At any given time, commands that you type to the shell are given in terms of your current working directory. You can think of your working directory as the directory in which you are currently ``located''. When you first login, your working directory is set to your home directory---/home/larry in our case. Whenever you reference a file, you may refer to it in relationship to your current working directory, instead of specifying the full pathname of the file.
Here's an example. Larry has the directory papers, and papers contains the file history-final. If Larry wants to look at this file, he can use the command
/home/larry# more /home/larry/papers/history-final
The more command simply displays a file, one screen at a time. However, because Larry's current working directory is /home/larry, he can instead refer to the file relative to his current location. The command would be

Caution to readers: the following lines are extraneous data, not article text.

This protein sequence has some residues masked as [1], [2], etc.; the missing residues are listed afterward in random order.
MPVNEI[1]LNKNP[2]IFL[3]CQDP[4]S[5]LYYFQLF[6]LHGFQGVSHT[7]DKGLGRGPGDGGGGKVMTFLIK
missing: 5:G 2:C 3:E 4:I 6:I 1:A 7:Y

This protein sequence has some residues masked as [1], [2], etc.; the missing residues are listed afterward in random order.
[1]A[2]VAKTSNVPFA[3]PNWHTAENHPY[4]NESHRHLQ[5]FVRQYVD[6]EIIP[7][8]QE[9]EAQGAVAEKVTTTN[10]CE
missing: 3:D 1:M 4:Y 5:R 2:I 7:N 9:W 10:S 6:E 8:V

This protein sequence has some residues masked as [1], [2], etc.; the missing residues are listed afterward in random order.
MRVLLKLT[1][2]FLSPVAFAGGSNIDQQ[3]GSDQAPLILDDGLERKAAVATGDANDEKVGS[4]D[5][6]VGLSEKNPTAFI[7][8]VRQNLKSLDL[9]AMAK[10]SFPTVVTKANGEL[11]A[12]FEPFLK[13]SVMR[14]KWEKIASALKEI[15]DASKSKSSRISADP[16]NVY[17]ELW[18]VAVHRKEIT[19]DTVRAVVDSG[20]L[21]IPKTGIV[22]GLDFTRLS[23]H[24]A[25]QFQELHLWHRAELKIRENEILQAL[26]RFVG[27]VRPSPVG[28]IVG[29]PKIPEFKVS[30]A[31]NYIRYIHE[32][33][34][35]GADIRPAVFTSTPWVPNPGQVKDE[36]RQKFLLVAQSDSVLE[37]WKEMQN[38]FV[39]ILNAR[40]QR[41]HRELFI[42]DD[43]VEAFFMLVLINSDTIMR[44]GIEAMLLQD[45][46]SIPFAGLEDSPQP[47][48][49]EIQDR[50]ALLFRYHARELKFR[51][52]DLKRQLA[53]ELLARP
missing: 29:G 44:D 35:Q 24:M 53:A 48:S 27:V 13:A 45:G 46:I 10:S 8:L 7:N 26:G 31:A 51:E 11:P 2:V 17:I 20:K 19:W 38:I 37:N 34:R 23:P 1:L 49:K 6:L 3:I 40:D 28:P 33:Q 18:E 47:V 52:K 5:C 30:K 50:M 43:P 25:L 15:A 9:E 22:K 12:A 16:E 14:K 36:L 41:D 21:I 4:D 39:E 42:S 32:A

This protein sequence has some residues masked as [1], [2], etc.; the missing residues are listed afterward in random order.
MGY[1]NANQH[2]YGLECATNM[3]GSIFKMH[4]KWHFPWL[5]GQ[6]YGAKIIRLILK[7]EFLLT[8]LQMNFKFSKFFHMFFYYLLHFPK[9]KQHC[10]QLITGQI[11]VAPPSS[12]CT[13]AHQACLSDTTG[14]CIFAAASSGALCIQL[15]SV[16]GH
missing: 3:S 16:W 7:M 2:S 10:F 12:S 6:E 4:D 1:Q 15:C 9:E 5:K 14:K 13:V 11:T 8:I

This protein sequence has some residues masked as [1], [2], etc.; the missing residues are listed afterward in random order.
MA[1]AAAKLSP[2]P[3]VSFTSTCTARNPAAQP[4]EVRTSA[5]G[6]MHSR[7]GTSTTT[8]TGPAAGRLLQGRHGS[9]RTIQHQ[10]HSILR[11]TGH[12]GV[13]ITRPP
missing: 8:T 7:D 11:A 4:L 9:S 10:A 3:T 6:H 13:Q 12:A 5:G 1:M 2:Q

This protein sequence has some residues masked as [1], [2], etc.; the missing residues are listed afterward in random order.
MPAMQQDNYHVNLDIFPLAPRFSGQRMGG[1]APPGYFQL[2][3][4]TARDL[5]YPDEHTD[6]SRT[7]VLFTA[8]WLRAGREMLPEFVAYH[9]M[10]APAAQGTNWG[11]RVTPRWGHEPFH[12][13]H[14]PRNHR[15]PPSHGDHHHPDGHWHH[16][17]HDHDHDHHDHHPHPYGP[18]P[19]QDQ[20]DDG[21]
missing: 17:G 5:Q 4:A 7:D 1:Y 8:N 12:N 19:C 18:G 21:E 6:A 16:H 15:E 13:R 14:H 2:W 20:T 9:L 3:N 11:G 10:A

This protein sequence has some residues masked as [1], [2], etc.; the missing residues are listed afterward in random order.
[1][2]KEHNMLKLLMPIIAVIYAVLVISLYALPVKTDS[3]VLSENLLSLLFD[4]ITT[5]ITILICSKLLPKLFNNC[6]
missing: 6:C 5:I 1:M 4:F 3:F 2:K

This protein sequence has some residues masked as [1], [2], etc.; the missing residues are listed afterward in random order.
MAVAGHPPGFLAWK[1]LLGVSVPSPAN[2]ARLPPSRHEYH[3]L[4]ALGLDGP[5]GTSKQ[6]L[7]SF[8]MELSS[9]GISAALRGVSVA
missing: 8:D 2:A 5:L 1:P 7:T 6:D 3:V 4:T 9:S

/home/larry# more papers/history-final
Therefore, if you begin a filename (such as papers/final) with a character other than ``/'', the system assumes that you're referring to the file in terms relative to your current working directory. This is known as a relative pathname.
On the other hand, if you begin a filename with a ``/'', the system interprets this as a full pathname---that is, a pathname including the entire path to the file, starting from the root directory, /. This is known as an absolute pathname.